The following is an example of a structure for a course in spatio-temporal epidemiology. This follows the structure of

a thirteen week graduate level course that was given at the University of British Columbia in 2013 in which there were

two 1.5 hour lectures per week. The participants in that course were statistics graduate students and students of public

health who had a strong statistical background.

Reference is given to the material in the chapters in the book together with suggested times that might be dedicated to

that material.

a thirteen week graduate level course that was given at the University of British Columbia in 2013 in which there were

two 1.5 hour lectures per week. The participants in that course were statistics graduate students and students of public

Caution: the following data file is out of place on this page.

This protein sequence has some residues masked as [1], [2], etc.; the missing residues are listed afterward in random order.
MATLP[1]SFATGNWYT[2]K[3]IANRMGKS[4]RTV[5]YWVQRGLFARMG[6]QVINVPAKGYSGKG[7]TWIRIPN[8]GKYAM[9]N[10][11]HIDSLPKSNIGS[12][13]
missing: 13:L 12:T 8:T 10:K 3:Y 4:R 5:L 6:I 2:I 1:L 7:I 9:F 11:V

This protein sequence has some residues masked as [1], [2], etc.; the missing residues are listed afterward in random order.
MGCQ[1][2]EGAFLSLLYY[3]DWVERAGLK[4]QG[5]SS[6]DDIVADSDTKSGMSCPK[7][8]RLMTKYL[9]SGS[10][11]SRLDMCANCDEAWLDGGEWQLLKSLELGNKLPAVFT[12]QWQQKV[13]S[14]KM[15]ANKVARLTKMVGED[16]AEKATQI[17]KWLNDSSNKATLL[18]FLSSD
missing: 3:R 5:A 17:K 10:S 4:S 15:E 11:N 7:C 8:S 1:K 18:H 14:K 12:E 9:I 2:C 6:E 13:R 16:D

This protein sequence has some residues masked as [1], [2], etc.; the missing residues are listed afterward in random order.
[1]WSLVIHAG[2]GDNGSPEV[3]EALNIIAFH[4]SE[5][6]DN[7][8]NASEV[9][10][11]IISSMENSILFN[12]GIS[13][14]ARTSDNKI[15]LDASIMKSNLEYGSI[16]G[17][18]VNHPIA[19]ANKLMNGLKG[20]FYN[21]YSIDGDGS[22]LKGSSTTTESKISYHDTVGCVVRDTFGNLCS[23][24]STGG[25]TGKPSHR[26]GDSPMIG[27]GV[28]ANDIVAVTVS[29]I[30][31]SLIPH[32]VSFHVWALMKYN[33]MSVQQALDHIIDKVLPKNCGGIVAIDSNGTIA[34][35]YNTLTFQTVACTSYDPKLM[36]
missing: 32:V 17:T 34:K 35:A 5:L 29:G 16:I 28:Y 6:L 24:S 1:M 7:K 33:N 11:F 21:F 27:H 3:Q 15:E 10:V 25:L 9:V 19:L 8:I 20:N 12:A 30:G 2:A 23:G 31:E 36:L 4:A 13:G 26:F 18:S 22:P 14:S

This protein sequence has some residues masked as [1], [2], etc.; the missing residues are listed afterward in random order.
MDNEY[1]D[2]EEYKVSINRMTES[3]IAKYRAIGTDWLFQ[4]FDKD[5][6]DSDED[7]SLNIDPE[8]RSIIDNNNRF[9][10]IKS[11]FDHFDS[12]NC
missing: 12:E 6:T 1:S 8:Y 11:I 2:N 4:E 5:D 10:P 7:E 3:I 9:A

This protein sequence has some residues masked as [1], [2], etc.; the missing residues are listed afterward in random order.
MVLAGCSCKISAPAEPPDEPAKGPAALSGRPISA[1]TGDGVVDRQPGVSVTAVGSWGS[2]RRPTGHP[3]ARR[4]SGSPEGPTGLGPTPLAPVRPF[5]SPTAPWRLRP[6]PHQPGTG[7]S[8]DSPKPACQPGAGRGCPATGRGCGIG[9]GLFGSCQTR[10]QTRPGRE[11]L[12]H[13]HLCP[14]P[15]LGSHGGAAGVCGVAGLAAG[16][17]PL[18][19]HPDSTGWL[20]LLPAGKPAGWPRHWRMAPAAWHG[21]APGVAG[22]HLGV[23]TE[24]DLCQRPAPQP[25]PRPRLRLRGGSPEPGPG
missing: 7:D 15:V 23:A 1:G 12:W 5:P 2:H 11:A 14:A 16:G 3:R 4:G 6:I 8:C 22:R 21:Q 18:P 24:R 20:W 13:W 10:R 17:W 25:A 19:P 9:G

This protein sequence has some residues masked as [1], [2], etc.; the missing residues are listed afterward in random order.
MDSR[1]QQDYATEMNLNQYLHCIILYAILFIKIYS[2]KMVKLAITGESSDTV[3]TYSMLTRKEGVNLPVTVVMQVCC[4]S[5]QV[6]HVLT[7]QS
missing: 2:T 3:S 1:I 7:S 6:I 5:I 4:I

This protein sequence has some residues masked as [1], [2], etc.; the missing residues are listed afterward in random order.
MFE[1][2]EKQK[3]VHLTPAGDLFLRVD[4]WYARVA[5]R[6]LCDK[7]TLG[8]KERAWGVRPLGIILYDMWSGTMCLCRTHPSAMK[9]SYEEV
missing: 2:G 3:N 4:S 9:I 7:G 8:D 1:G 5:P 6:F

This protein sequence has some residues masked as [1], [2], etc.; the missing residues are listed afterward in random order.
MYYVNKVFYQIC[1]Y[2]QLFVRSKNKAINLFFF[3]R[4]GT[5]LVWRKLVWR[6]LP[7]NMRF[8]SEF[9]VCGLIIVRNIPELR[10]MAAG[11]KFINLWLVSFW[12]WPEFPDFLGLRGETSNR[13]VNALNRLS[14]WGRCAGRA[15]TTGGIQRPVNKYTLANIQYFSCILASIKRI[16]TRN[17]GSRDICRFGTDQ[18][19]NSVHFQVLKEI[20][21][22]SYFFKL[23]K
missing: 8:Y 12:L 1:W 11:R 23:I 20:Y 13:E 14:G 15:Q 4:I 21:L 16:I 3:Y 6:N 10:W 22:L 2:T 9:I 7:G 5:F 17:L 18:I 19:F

health who had a strong statistical background.

Reference is given to the material in the chapters in the book together with suggested times that might be dedicated to

that material.

Chapter |
Sections |
Suggested Timing |

Chapter 1: Why spatio-temporal epidemiology? |
All |
0.5 week plus background reading |

Chapter 2: Modelling health risks |
All, excluding 2.6 & 2.7 |
1 Week |

Chapter 3: The importance of uncertainty |
3.1–3.4 inclusive |
0.5 Week |

Chapter 4: Embracing uncertainty: the Bayesian approach |
4.1–4.6 inclusive |
2 Weeks |

Chapter 5: The Bayesian approach in practice |
All |
2 Weeks |

Chapter 6: Strategies for modelling |
6.1–6.7 inclusive |
1 Week |

Chapter 7: Is `real' data always quite so real? |
7.1–7.3 inclusive |
1 Week |

Chapter 8: Spatial patterns in disease |
All excluding 8.2 |
1.5 Weeks |

Chapter 9: From points to fields: Modelling environmental hazards over space |
9.1–9.14 inclusive |
1.5 Weeks |

Chapter 10: Why time also matters |
10.1–10.4 inclusive & 10.7 |
1 Week |

Chapter 11: The interplay between space and time in exposure assessment |
11.1, 11.2, 11.3.1, 11.4 |
1 Week |